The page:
Jerusalem Mathematics Colloquium

à"ñùú ,ïåùçá ä'ë ,éùéîç íåé
Thursday, 23th November 2000, 4:00 pm
Mathematics Bldg., lecture hall 2

Professor David Preiss
(University College, London)

"Deformations with finitely many gradients"


The following curious problem appeared in connection with applications of calculus of variations in material science (it was probably first formulated by John Ball):

Suppose that A is a finite set of 2 x 2 matrices for which there is a non-affine deformation of the plane whose derivative belongs to A, for almost all x. Is it true that then there are matrices A,B in A such that rank(B-A)=1? (A deformation of the plane is a Lipschitz mapping of the plane into itself.)

Such deformations minimize of the integral int_Omega F(nabla u) dx, where F(A) is the distance of A from A, and so form a reasonable model for the case of `n-well potential F.' (Here n is the number of elements of A.) One may expect that the solutions have the structure of laminates; this may mean that (some subregion of) Omega can be partitioned into parallel stripes in each of which u has constant derivative. In particular, the derivatives in two such neighboring stripes have to differ by a rank one matrix.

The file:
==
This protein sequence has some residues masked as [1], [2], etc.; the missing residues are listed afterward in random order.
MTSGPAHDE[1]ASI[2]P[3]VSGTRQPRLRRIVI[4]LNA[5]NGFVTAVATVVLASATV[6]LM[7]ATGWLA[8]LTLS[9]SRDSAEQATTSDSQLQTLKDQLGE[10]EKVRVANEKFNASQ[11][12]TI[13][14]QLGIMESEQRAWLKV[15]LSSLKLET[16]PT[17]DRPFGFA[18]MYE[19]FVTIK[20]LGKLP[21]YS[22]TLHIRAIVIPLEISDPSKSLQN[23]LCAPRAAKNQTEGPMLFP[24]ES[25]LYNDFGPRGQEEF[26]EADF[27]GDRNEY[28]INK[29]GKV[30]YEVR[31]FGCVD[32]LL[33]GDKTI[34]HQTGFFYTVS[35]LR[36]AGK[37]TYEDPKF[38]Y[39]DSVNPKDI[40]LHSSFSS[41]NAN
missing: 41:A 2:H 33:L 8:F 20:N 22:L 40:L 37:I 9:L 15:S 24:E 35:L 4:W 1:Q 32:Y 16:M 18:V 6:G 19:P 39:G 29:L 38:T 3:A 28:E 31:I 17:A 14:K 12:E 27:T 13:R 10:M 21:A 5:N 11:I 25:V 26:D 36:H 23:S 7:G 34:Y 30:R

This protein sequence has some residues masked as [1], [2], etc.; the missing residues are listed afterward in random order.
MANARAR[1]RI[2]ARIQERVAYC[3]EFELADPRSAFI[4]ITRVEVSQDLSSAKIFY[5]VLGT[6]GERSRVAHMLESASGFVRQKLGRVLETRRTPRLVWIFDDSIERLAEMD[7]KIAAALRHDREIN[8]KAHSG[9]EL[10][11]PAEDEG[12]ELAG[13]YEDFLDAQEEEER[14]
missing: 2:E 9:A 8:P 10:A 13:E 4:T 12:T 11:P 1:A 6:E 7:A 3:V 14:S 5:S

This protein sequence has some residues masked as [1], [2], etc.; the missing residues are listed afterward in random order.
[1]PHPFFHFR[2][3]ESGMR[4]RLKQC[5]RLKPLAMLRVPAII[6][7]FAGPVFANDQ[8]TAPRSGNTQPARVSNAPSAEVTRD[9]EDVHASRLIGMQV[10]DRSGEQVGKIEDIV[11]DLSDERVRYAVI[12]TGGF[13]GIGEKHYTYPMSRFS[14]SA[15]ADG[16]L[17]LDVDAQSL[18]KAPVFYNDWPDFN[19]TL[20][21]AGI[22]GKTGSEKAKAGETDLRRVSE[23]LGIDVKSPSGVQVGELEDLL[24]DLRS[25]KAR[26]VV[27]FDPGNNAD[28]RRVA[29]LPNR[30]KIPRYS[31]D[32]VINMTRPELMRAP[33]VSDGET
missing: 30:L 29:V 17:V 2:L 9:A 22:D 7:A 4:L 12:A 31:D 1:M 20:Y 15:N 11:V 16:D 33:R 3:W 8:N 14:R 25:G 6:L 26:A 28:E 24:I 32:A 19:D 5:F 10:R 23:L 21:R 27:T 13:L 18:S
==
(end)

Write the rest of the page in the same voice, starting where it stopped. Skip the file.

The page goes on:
A simple linear algebra shows that the answer to the above question is positive for n=2. The case n=3 it not so simple, but it has been answered positively a few years ago by Sverak. Very recently, the problem has been completely solved: For n=4 the answer is still positive (Chlebik and Kirchheim), but for n=5 the answer is negative (Kirchheim and Preiss). Without going to technical details, the talk will present ideas (of the type of Gromov's `convex integration') used to transform the construction for n=5 to a simple geometric question in the three dimensional space and try to explain the picture that gives the solution.

Coffee, Cookies at the faculty lounge at 3:30.

You are invited to join the speaker for further discussion after the talk at Beit Belgia.

List of talks, 2000-01
List of talks, 1998-99
List of talks, 1997-98